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    #7

    Re: Paternalistic? Officious?

    Quote Originally Posted by bunicchi View Post
    Does the word "novice" sound despising?
    Instead of saying what they are, say what you are: their mentor.

  4. bunicchi's Avatar
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    #8

    Re: Paternalistic? Officious?

    Thanks, Rover_KE, I was thinking "inexperienced" would be ruder than "novice." This kind of information I can't get from dictionaries. The Japanese translations for those words in dictionaries suggest the opposite.

  5. bunicchi's Avatar
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    #9

    Re: Paternalistic? Officious?

    Quote Originally Posted by Tdol View Post
    I'd do the same- paternalistic sounds sexist. However, you could simply give your advice without any such rider- the person coming will be grateful for your suggestions, so there's no real need to be apologetic IMO. Could you give an example of something you think would need this qualifier?
    Yes, I hadn't felt comfortable with the word "paternalistic," for that reason.

    It's difficult to think of a good example -- In most cases, the ALT (assistant language teacher) has not lived in Japan or taught English as a foreign language, so it's my job to guide him/her on everything. It is similar to be an advisor for a newly-qualified teacher except for that the teacher is Japanese. I have taught English for more than 20 years and I have worked as an advisor for several newly-qualified teachers.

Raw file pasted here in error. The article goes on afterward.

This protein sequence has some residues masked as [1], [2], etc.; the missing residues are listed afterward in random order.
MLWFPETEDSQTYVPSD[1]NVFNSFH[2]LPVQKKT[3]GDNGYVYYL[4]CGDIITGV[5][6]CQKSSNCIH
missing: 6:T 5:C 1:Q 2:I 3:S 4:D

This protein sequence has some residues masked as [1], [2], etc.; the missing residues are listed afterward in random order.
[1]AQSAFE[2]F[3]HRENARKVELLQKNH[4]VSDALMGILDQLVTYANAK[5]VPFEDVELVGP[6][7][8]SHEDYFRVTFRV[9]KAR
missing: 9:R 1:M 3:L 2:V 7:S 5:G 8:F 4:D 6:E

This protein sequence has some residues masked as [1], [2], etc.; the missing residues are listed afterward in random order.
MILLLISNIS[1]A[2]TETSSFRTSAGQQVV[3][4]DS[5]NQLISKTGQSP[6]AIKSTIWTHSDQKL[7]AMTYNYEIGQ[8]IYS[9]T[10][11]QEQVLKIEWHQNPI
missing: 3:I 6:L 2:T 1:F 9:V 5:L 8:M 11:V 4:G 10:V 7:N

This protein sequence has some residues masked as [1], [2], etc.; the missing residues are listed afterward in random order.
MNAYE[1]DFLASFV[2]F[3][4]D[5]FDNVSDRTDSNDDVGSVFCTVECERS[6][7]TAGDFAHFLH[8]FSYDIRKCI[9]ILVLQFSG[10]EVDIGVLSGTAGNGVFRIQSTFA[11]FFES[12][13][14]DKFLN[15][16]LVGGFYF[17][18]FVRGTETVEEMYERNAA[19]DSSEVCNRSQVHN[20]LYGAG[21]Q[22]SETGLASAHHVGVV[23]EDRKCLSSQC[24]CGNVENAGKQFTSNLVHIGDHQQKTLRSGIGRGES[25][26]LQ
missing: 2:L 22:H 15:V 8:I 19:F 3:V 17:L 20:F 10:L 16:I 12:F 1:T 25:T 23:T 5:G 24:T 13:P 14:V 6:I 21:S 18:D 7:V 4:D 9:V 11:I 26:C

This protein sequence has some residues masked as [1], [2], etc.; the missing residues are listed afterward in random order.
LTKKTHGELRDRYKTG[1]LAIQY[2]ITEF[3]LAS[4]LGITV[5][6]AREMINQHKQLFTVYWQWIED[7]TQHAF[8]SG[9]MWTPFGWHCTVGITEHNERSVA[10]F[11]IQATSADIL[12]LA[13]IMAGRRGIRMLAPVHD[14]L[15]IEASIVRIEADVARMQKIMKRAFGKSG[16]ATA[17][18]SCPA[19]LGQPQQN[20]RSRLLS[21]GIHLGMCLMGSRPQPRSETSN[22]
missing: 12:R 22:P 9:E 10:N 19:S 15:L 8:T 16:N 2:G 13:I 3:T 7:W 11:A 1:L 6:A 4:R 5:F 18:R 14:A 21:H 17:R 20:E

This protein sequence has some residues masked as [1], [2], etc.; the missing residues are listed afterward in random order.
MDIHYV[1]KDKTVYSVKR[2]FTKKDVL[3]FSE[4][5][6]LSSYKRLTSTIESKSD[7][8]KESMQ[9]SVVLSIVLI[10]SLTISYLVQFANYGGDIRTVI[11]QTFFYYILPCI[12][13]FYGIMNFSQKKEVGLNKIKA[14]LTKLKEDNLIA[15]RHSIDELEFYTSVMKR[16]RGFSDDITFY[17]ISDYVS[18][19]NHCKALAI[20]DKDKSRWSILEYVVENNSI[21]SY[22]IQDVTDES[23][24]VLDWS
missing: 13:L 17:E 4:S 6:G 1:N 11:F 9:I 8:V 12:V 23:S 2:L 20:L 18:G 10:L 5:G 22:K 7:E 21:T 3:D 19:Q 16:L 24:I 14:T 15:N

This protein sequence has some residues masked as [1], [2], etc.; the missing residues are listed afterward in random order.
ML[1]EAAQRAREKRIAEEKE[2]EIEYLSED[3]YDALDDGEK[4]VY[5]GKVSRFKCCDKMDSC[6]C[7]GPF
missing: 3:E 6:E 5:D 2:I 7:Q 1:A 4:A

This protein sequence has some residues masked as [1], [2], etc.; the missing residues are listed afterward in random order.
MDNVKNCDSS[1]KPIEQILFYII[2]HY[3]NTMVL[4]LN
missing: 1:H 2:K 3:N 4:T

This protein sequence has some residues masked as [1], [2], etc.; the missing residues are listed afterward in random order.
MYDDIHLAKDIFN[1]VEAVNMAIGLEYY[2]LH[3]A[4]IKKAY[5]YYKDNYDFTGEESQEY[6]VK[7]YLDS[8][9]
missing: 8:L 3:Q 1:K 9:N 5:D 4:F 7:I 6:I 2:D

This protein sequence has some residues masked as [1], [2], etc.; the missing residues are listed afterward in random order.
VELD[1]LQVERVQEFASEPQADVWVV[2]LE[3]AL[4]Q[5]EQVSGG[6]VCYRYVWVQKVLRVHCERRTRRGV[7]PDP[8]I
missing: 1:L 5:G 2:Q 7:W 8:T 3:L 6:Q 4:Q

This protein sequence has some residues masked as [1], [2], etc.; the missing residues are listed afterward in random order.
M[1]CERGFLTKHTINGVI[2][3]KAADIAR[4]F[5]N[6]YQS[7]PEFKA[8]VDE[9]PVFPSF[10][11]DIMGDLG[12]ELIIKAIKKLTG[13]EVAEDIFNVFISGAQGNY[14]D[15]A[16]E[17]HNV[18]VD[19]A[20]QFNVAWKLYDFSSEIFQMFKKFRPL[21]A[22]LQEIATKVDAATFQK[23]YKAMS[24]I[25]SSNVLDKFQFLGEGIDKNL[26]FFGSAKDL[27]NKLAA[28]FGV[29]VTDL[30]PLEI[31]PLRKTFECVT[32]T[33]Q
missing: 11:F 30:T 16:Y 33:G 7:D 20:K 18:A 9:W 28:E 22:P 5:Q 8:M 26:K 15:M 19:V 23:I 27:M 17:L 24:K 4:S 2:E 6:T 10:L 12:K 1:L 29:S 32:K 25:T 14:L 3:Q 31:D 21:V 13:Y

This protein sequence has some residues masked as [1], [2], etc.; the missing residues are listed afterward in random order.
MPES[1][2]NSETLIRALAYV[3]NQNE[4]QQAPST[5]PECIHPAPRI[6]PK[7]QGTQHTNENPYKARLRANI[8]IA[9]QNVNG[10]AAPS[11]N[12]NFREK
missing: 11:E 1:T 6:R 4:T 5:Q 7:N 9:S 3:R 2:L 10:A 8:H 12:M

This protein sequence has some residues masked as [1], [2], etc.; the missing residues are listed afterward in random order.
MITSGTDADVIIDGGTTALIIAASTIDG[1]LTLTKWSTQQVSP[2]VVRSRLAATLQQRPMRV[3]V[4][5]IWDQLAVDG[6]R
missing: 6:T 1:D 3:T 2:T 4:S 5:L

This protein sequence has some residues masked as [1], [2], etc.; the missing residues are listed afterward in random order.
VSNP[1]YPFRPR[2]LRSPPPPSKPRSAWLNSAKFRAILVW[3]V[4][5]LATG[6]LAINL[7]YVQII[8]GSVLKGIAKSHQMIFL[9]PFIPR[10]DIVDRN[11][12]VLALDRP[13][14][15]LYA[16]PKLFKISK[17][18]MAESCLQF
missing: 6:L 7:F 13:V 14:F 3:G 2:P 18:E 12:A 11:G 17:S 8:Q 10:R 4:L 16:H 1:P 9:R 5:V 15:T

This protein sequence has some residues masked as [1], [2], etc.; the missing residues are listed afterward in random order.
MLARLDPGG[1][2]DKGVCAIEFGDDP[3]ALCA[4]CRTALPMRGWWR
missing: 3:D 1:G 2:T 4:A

I have met a couple of new teachers who did not like my giving them elaborate advice. They seemed to think I was taking care of them too much. For example, when I offered my advice or suggestions, they said abruptly, “I know, I know. I’ll be OK.” Not only that, they seemed to keep distance from me. I thought they might be too proud to listen to my suggestions.

    However, last year I had the first opportunity to work as an advisor for an ALT, an American woman, and we got along very well. She often expressed her gratitude to me. I was transferred to another school this April, so we don’t see each other everyday, but we still exchange e-mails and hang out sometimes.

    Maybe I don’t have to worry about using that kind of riders/qualifiers for non-native speakers of Japanese who has not lived in Japan.
    Last edited by bunicchi; 07-Jun-2015 at 00:57.

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    #10

    Re: Paternalistic? Officious?

    Quote Originally Posted by bunicchi View Post

    I have met a couple of new teachers who did not like my giving them elaborate advice. They seemed to think I was taking care of them too much. For example, when I offered my advice or suggestions, they said abruptly, “I know, I know. I’ll be OK.” Not only that, they seemed to keep distance from me. I thought they might be too proud to listen to my suggestions.
    If that happens again, just let them get on with it and make their own mistakes. They might appreciate you more when you step in to pick up the pieces.